مدل شبیه سازی و عملکردقطره ای تخلیه حرارتی حباب میکرواینژکتور
|کد مقاله||سال انتشار||تعداد صفحات مقاله انگلیسی||ترجمه فارسی|
|9567||2010||9 صفحه PDF||سفارش دهید|
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Publisher : Elsevier - Science Direct (الزویر - ساینس دایرکت)
Journal : Sensors and Actuators B: Chemical, Volume 145, Issue 1, 4 March 2010, Pages 311–319
The present study investigates simulation model and droplet ejection performance of a thermal-bubble microejector. This model is achieved by coupling an electric-thermal model and flow model with bubble dynamics equations. We simulate the bubble nucleation and the bubble growth, to predict the droplet ejection process. The model is validated by comparing prediction results with experimental data. Especially, in forming one droplet, the results show that the ejection volume increases linearly with the thermal energy, and the variation range of the pulse width is within ∼0.2 μs. Moreover, the effects of the geometry of the nozzle, reservoir and thin-film resistance, applied current and pulse width on satellite droplets creation, droplet speed and volume are presented.
Depositing nanovolume of chemical or biochemical species with high precision and high reliability is today the major interest in various fields of applications. The functionalization of DNA chips is certainly the most challenging one. During the last 10 years, many studies have been devoted to the development of miniaturize systems enabling the ejection of small droplet but most of them suffer from a lack of flexibility due to the difficulty to integrate high density arrays of individually addressable ejectors. Thermal ejection is a good candidate to achieve simultaneously high density integration and individual actuation. This paper proposes a thermal ejection micro-array  enabling in situ oligonucleotide synthesis on DNA chips. It consists in a micro-array of individually addressable ejectors which eject nucleotides on a glass slide. The microejector is fabricated using monolithical silicon technologies. The microejector consists of three main elements, which are the supporting membrane, the resistance heater with the diode matrices for addressing and the SU8 nozzle. The working principle of the microejector is based on a thermal-bubble inkjet printing. A very short electric pulse is applied to a resistive heater to generate a high heat flux. If the surface temperature of the liquid is higher than the nucleation temperature, a vapor bubble is formed at the surface of the passivation layer. Sudden formation of the vapor bubble generates a pressure impulse, the rapid growth of the bubble expels a small liquid drop from the nozzle exit. After the applied current is removed, the temperature and pressure of the vapor decrease quickly, once the bubble collapses, the nozzle refills due to capillary forces for the next ejecting. The operating cycle of a thermal-bubble microejector is shown in Fig. 1. The operating cycle is divided into three phase: (1) the liquid is heated until bubble nucleation; (2) the bubble growth and collapse with droplet ejection; (3) refill of the reservoir.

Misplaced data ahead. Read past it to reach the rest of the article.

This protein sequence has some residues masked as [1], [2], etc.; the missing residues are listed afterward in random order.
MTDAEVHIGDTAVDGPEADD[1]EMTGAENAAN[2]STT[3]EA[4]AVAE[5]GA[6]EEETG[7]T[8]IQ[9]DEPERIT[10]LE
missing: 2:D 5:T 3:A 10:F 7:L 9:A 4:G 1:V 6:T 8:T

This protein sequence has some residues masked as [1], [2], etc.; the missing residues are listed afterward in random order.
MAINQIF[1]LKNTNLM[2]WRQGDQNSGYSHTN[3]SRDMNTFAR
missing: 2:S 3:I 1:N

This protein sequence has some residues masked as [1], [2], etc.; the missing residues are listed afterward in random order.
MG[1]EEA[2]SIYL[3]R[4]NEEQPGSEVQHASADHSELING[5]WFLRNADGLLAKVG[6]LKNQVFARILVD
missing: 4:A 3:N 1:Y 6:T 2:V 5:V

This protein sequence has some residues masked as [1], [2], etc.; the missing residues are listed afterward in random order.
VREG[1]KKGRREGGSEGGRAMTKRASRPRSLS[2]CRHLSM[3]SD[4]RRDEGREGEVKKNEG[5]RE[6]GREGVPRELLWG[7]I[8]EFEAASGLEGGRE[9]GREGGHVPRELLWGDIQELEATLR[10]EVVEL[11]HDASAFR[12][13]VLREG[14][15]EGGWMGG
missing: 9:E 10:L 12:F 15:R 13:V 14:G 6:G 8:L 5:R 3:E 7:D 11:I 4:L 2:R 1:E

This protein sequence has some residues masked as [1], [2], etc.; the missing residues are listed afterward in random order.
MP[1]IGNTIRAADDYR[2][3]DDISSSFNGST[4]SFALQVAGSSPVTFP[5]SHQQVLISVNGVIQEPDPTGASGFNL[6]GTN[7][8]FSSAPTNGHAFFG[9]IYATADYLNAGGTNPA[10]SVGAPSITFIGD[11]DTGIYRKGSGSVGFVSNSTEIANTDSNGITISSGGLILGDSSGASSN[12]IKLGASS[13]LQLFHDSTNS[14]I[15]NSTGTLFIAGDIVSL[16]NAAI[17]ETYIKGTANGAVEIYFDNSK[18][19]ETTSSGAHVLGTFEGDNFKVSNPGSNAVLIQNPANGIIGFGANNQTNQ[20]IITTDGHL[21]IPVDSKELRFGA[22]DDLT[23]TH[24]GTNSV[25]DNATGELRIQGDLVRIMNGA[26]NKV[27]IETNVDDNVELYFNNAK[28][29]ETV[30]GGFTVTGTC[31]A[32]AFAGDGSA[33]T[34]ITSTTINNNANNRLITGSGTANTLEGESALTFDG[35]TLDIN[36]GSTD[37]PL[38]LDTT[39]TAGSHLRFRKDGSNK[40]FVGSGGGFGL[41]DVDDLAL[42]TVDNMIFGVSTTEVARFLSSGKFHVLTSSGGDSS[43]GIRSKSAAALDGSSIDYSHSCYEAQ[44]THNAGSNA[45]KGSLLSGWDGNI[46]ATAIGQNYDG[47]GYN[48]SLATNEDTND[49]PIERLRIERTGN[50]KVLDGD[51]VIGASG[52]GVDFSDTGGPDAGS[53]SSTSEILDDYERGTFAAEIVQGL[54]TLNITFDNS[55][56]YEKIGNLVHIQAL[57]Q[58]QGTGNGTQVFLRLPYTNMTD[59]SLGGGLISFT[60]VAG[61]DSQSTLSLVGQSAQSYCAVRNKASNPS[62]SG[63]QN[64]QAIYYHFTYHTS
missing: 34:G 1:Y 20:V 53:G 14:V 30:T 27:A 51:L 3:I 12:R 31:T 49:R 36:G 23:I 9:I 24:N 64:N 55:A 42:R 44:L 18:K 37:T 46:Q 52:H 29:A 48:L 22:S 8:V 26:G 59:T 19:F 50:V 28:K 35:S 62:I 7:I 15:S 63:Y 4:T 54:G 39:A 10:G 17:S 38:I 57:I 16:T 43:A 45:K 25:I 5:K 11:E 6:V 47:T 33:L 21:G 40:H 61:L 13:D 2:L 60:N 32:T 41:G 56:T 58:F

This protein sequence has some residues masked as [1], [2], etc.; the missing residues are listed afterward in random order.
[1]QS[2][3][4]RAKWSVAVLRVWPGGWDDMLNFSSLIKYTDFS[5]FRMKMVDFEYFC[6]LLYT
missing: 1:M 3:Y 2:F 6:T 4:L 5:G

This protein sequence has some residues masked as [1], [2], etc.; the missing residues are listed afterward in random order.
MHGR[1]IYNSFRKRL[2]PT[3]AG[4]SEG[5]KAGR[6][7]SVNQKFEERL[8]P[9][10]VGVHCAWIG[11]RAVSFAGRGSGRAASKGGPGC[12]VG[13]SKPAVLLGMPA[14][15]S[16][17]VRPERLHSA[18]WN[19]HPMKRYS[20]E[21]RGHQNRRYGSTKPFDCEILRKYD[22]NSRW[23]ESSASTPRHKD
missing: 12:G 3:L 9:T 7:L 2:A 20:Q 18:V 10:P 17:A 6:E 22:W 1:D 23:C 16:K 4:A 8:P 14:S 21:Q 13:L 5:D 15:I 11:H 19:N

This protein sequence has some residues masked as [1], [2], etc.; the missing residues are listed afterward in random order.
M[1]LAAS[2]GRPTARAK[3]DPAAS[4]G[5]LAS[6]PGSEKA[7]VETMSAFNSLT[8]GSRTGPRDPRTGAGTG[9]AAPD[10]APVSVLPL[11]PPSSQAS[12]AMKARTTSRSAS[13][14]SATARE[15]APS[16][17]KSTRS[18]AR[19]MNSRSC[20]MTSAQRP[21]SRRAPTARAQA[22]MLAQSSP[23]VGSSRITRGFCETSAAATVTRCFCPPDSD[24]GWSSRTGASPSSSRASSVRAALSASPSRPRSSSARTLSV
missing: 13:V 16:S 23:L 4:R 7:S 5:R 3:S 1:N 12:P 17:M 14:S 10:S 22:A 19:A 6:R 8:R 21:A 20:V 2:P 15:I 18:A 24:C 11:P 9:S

نتیجه گیری انگلیسی
The simulation model and droplet ejection performance of a thermal-bubble microejector are studied. Specially, this model is achieved by coupling an electric-thermal model and flow model with bubble dynamics equations. Simulation of the bubble nucleation and the bubble growth are solved to predict the droplet ejection process. The model is validated by comparing prediction results with experimental data. The variation range of the pulse width for forming a droplet is studied. Moreover, the effects of the geometry of the nozzle, reservoir and thin-film resistance, applied current and pulse width on satellite droplets creation, droplet speed and volume are presented. The typical working current and pulse width of the microejector are 10 mA, 28.9 μs, 14.5 mA, 10 μs, 20 mA, 5 μs and 24 mA, 3 μs, respectively. In forming one droplet, the results show that the ejection volume increases linearly with the thermal energy, and the variation range of the pulse width is within ∼0.2 μs. The droplet volume varies from 1 pL to 15 pL for the power consumption ranging from 45 mW to 0.5 W. This model can be used to understand how the microejector works and to facilitate the operation of the microejector. It can also optimize the design and droplet ejection performance of the microejector.